To me, they all seemed one step over from those scary Hammer Films of the day. That mix of scary stuff with attractive women that serves to titillate and repulse the viewer all at once.  The brilliant part is that they used magnificently skillful artists.

The British Publisher Korero Press kicked of this  series with a volume devoted to Emanuele Taglietti. Like the smell of red sauce wafting from your favorite Italian Restaurant – Korero has been beckoning me to come back for more.

This volume is a little different. Instead of focusing on just one artist, in this one we’re exposed to (emphasis on exposed) so many skillful artists:

  • Alessandro Biffignandi and his covers for Messalina, la dea dell’amore (Messalina, the Goddess of Love) follows the ancient adventures of a Roman Empress.
  • Il Vampiro Presenta ran for 123 issues, and features covers by Fernando Carcupino and Karel Thole.
  • Fradiavolo (Brother Devil) , subtitled Storie di Briganti (Tales of the Brigands) showcases the art of Eros Kara Pintor.

These illustrations are fantastic in the classic sense of the word, but they aren’t for the squeamish. In the old days, I’d advise you to hide this book if your mother came for a visit.

But still – it’s deliciously repugnant fun and yet another chapter of Geek Culture to dive into and learn about.

With Further Ado #135: Comics (M)Ad Men

With Further Ado #135: Comics (M)Ad Men

I don’t think this week’s review will be at center of a firestorm like last week’s review of Abraham’s Riesman’s The Rise and Fall of Stan Lee.  As you may have read, the “controversial” biography  is another deep dive Stan Lee biography.  And in this arena with so many passionate fans, everyone has an opinion. It certainly has generated heated discussions.

On the other hand, Fantagraphic’s Comics Ad Men by Steven Brower is also the type of book that I’m eager to read, but somehow had escaped my notice.  It came out in 2019, but I just learned about it and I snagged a copy last month.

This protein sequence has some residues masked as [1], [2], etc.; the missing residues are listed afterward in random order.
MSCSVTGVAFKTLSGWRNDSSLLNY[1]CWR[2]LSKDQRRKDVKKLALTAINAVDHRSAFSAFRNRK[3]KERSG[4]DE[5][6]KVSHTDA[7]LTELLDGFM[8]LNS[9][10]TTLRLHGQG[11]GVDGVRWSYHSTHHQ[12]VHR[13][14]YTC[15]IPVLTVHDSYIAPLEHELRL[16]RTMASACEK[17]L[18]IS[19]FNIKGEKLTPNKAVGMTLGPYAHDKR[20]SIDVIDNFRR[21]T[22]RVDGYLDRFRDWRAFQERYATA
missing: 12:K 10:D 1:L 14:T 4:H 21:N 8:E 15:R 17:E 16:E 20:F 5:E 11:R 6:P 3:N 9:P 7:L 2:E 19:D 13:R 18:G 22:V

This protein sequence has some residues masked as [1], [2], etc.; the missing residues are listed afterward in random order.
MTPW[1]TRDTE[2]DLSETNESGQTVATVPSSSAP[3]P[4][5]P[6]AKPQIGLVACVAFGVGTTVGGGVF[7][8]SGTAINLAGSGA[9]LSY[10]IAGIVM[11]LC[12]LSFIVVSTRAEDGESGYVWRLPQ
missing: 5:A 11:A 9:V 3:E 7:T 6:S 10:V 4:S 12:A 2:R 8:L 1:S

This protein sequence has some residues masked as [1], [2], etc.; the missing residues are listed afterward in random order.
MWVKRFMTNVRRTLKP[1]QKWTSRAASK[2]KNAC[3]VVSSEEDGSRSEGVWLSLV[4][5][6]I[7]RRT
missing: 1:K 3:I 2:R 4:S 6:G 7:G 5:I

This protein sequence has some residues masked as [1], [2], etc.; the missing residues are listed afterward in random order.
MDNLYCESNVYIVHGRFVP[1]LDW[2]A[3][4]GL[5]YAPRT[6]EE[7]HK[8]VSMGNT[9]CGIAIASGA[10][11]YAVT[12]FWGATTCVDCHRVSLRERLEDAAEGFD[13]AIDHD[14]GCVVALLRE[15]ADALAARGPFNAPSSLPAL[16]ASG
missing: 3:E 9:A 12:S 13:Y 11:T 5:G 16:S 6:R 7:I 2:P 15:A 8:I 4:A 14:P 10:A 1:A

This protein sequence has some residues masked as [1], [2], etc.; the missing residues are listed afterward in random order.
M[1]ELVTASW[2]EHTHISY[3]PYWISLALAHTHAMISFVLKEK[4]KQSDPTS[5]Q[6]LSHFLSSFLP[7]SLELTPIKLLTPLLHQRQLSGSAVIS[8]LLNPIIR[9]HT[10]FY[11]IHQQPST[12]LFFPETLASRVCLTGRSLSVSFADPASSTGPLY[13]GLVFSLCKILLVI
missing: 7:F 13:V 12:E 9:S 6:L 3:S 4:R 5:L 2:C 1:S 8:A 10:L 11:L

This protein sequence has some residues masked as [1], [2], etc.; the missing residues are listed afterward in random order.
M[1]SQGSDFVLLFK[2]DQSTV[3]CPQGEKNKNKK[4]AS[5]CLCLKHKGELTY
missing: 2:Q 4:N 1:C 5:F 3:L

Stan Drake Art

Many comic professionals don’t do just one thing.  In the up-and-down world of creatives, it’s generally important to be able to work on different types of assignments, sometimes in different industries. When one thing gets slow, there’s a need to work on another.

Neal Adams Ad Work

Steve Brower has assembled a top-notch showcase of comics artists that produced traditional (and some non-traditional) advertising.  There’s wonderful examples of from artists like Neal Adams, C.C. Beck, Stan Drake, Creig Flessel, Noel Sickles, Basil Wolverton, and so many more.

Brower also provides some background to help readers understand those halcyon Mad Men days of advertising firms.  There are fascinating stories about DDB, Young & Rubican, McCann Erickson, Leo Burnett and Johnston & Cushing. This informative look into the past is peppered by industry luminaries like Joe Kubert and one of his students-turned-pro, Thom (Love and Capes) Zahler.

Frank Robbins Art

In that classic age of ad agencies, Westport, Connecticut was a bedroom community for Madison Avenue . But I also learned here that there was an artist’s drop off spot in that town. Illustrators could drop off their work late at night. It would get to the agencies by 10 am., and then they’d get their next assignments later day.  Who needed email, Dropbox or Slack?